Are race-day practice sessions necessary?


Sunday at Homestead, Fla., was my first race in the booth as a color commentator for the IndyCar Series. But the event itself became secondary after the death of Paul Dana during the practice session.

The question that was immediately raised: Should the race go on following his death?

The mentality of all race car drivers, no matter what happens, is that they always would want the race to go on. Sunday, it went on in honor of Paul Dana.

I told Brian Barnhart, the IRL's president and chief operating officer, that I understand tradition has been to have a Sunday morning practice session. But I asked him if he's ever thought about taking that Sunday morning practice and completely eliminating it? Is there a need for it any longer? After all, the drivers had all-day practice sessions on Friday and Saturday, and with the engine rule Honda has in place, nobody's changing engines.

You have a 20-car field right now, everybody is amped up, the cars are qualified and everything is pretty well prepared for the race. It seems to me you run the risk of losing two or three cars for the race if someone crashes during practice.

In my opinion, Barnhart's really thinking about eliminating Sunday morning practice sessions. He's a dominant leader, very open-minded, and wants everything as safe as it possibly can be for the drivers and the sport. If I were a betting man, I'd say Barnhart will eliminate the Sunday practice sessions -- effective immediately. They might have to alter that policy for road courses, but for an event like Homestead, where the drivers had plenty of practice, there's really no need for it. Barnhart is a smart guy and he'll tailor the decision to the needs of the series.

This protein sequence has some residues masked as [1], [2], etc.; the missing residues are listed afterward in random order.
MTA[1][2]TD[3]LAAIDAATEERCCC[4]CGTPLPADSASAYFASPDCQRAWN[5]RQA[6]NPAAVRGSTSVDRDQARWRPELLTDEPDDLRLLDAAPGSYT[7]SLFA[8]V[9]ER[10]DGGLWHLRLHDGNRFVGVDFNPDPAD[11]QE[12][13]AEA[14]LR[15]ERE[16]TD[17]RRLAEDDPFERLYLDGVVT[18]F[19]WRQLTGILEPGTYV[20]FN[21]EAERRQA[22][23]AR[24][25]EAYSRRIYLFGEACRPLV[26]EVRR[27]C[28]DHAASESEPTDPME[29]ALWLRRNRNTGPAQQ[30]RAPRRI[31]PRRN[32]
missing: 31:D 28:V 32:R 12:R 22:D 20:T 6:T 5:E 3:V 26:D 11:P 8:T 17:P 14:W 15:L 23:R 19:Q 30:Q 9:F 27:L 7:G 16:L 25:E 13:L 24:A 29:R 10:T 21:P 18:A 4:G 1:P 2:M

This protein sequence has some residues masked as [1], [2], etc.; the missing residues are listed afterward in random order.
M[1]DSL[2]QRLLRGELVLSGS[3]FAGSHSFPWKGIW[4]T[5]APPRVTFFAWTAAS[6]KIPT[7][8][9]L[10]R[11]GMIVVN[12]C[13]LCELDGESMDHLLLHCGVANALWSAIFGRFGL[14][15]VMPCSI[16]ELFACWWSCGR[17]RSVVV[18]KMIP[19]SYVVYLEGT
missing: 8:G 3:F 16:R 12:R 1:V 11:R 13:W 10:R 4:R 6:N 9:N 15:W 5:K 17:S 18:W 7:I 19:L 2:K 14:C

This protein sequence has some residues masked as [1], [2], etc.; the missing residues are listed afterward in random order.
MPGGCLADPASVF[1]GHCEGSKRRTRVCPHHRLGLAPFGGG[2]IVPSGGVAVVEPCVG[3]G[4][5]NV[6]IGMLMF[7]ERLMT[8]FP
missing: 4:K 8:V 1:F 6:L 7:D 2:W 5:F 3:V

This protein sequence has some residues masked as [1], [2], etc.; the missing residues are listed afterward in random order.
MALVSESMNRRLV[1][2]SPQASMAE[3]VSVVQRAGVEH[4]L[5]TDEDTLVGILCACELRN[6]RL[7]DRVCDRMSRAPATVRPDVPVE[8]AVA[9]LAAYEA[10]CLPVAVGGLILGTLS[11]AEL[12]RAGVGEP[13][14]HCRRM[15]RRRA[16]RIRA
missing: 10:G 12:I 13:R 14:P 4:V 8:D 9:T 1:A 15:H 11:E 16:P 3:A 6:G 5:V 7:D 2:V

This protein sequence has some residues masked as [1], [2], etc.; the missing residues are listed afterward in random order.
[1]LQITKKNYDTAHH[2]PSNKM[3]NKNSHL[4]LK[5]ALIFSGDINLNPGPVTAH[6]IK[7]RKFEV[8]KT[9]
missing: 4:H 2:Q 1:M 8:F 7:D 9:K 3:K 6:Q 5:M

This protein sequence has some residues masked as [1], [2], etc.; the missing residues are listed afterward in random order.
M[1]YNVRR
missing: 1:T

A terrible tragedy happened. The drivers realize they lost one of their own, and that was on their minds. But, as a driver, when you step into the car and get into that zone, all of a sudden your focus goes to the job at hand. Sunday's race turned out to be one of the greatest finishes in IRL history. But as soon as the race ended, a driver goes back to what previously happened. That's always the case.

There's the drama of the race finish, followed by a sense of calmness. And that came so fast for winner Dan Wheldon. As soon as he crossed the finish line, his mind went right back to Paul Dana. He hit the radio button and said, "Guys, it was a great race but it's not time to celebrate."

As for the race itself, what impressed me most was how fast the cars run and how close they run at these enormous speeds. They were averaging 215 mph, and Wheldon and Helio Castroneves were coming down the front straightaway touching so often that they scraped the "Firestone" lettering off the side of their tires. You must have a lot of nerve and trust in your competitor to run at that speed, side by side, lap after lap. I had goose bumps down my arms.

As we move on to this week's Honda Grand Prix of St. Petersburg, Wheldon has to be considered one of the favorites. The specialized road racers are going to have an advantage, especially Castroneves, one of the word's great road racing drivers. You also have to mention Tony Kanaan and Dario Franchitti as favorites. But Wheldon and Scott Dixon won last month's 24 Hours of Daytona (a road course built inside the speedway), so they would have to be considered among the favorites as well.

My picks this week would be Castroneves, Wheldon and Dixon in a photo finish. Wheldon is a little bitty guy with a heavy right foot and nerves to match. I told team owner Chip Ganassi that hiring Wheldon was the smartest money he ever spent in his life.

Former Cup champion Rusty Wallace will provide coverage for ESPN and ABC during this year's IndyCar Series and selected Nextel Cup races.